Loners and Defend Loners

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Loners and Defend Loners

Post by parson1 » Thu Feb 15, 2007 1:35 pm

Alright, so when I played with friends in real life, we had something called "defned alone." I'm not sure how many of you are familiar with it, but I'll explain it since it's quite a simple concept. If someone on the other team goes alone, then you can defend alone, making it a 1v1. When one first reads this, they could easily (and mistakenly) dismiss it because they figure that "it would never happen." Well, it happened to me. someone called alone, and I happened to have 3 trump and two outside aces (or something close to it), I can't remember the exact situation as it was some time ago, but I remember that I could have gotten the euchre alone. Of course, all we did was get the euchre and 2 points. I think defend alone should be an option because if the other team goes alone, and you can euchre them by yourself, there should be more of a reward than 2 points.

On to loners themselves. I'm sick of people blocking with no trump. If I flip up the jack of diamonds or whatever, and I have a dutchman (all trump) in my hand or just a really good hand, it's lame to lose out on my 4 points because the other team decides to order me up with absolutely no trump. Personally, even when I want to block, I don't order unless I have at least one trump. My friends and I played this way as well, and while I understand that people play different ways in different areas (such as british rules, 15 points, etc.), I think to let people order something up with no trump is a violation of fundamental euchre rules.

So, what do you think?

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Post by the count24 » Thu Feb 15, 2007 3:25 pm

The rules on hardwood euchre are the same as rules set by Grand Prix World Series Of Euchre Tournament. No defending alone, and making on 0 trump is allowed. Seems defence against loners was a common practice there too.
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Joe Andrews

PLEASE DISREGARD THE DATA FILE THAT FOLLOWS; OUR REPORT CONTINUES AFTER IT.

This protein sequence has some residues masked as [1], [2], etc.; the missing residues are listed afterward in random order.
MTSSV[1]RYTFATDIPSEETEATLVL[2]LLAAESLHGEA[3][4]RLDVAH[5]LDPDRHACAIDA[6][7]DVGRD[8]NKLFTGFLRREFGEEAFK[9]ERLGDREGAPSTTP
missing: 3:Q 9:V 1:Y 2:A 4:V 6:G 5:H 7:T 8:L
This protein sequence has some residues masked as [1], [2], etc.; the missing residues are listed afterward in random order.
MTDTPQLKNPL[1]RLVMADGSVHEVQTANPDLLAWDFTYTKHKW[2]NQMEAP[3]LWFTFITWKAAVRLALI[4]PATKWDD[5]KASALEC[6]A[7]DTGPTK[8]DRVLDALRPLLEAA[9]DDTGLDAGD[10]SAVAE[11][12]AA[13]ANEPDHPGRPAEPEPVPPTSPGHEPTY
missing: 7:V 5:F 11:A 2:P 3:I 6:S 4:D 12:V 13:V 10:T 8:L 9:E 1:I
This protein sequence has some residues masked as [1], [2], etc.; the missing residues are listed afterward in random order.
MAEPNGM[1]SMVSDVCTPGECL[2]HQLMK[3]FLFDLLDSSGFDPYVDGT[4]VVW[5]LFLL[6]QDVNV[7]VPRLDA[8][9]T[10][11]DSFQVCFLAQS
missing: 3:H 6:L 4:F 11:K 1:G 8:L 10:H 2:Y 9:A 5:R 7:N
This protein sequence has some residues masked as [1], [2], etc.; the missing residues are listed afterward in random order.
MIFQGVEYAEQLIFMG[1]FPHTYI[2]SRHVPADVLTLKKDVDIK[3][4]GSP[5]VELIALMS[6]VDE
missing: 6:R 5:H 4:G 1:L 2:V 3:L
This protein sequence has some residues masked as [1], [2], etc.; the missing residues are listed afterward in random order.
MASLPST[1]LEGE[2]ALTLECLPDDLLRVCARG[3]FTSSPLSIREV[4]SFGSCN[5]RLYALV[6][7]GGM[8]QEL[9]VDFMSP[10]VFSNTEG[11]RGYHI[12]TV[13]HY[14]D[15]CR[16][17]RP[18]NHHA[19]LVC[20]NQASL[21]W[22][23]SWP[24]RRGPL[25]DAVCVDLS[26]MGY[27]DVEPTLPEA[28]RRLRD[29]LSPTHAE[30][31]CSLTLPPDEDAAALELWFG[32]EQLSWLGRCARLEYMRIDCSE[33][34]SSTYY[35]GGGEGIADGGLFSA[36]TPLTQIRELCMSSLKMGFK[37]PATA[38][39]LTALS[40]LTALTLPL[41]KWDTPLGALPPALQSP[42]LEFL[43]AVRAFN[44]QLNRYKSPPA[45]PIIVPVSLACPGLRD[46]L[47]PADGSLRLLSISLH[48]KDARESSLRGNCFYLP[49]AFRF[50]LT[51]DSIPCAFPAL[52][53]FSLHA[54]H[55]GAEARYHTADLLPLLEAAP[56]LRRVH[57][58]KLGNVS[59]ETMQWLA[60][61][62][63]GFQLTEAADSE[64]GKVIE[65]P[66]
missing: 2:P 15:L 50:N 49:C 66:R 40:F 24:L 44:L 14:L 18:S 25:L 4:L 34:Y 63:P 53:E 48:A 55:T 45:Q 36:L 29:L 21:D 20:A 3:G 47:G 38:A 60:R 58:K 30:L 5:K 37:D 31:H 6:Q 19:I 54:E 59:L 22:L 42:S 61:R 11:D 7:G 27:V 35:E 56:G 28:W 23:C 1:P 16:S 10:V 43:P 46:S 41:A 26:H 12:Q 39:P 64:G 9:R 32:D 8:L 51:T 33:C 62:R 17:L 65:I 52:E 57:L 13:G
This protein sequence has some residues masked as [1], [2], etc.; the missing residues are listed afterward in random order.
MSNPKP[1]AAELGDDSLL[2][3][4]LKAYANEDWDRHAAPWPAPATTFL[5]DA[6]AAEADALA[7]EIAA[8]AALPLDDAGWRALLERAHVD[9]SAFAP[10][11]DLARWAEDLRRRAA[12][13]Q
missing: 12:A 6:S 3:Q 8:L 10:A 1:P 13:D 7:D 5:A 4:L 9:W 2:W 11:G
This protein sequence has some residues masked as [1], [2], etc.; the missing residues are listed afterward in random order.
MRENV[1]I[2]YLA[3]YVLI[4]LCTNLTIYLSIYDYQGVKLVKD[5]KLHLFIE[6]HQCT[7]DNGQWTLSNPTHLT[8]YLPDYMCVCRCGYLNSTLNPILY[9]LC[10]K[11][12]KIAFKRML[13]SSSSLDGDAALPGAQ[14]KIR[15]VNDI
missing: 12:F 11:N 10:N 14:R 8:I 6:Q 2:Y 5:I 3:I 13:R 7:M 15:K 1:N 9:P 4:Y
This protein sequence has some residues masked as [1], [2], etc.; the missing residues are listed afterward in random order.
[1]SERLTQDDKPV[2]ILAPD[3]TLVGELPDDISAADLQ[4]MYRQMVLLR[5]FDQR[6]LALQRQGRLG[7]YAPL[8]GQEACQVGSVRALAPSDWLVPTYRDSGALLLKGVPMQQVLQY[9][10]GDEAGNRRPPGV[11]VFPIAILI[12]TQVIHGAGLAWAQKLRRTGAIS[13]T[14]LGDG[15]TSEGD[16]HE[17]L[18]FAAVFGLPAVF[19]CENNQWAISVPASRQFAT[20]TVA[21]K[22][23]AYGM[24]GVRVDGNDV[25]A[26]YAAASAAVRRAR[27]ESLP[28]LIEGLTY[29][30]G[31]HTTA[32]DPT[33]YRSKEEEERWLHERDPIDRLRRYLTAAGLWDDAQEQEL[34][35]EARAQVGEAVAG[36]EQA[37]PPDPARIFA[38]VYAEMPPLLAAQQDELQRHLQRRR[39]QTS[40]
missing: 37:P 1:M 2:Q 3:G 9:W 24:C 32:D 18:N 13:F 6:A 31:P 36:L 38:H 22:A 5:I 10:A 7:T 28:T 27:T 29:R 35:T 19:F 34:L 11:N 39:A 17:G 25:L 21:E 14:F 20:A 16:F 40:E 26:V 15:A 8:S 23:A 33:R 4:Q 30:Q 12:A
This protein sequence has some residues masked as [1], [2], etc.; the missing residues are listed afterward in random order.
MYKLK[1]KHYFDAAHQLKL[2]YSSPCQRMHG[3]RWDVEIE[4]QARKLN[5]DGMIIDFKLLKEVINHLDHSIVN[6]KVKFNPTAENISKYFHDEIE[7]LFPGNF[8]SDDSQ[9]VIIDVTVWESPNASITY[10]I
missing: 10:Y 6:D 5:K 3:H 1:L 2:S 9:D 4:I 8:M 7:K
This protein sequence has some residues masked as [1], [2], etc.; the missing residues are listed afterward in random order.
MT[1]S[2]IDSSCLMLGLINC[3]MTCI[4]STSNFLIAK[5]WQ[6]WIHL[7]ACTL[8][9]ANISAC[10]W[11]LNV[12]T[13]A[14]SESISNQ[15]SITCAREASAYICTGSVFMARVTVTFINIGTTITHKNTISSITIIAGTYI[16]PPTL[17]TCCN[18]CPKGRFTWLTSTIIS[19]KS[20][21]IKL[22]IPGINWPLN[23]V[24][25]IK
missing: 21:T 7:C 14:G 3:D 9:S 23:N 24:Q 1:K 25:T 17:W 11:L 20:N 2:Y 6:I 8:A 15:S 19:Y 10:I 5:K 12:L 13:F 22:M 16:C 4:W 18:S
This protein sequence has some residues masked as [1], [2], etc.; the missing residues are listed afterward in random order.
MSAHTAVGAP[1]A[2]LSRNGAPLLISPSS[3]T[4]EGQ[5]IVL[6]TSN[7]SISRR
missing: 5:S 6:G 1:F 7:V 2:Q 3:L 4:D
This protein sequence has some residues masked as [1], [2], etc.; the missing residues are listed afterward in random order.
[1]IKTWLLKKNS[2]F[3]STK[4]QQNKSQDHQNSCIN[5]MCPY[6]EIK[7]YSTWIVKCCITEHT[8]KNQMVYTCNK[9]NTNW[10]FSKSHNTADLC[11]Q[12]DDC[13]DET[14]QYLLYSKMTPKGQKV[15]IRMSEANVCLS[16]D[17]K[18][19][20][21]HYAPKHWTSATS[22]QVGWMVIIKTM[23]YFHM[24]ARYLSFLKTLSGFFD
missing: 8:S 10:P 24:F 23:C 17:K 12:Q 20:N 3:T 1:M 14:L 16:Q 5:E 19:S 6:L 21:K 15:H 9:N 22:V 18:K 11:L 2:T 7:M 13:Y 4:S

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Euchre Rules

Post by Joe Andrews » Wed Feb 21, 2007 7:57 am

Euchre is one of those games, which is replete with variations. Although the game is very popular in the Mid West region of the U.S. and most of eastern Canada, the rules are interperted differently.

When the Grand Prix added Euchre in 2002, it was necessary to standardize the rules in order to have a more uniform game. Otherwise, there would have been mass confusion. The old Progresive method of scoring (a total points game) was replaced with the classic "Tens" game. As for the restriction of ordering or picking up without a "natural" trump in your hand (very popular in Canada), I was unable to find this rule in any book. The Left was not considered a 'natural' trump! And most of the events in the U.S. did not apply this variation. Quite frankly, I found it rather frustrating when I did play in circles where the restriction was applied.

"Donating" or intentionally sacrificing two points to avoid losing to a late game Loner is part of the "Tens" game. This is especially true when you are leading 9-6 or 9-7, ( "at the Bridge") and the opponents have the deal. The "Natural" trump Rule removes this donating option in many cases.

I have no objection to Local rules or House rules when I play Euchre with friends or at someone else's tournament. Because the Grand Prix is a major "live" event with large Prizes, and an extended format, we must have standardized rules.

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Post by Doc » Wed Feb 21, 2007 4:26 pm

If you don't like being blocked that means it's working.

Euchre is already a game where your hands are effectively tired behind your back alot. And for a skilled player blocking is part of the game that requires skill and intuition; an ill-timed block can make the difference between winning and losing just as easily.

As for the defending alone, it would be an interesting option. But if I was sitting on a good euchre hand I wouldn't want to let the person know who's attemption the loner since they may then play it differently to avoid the euchre.

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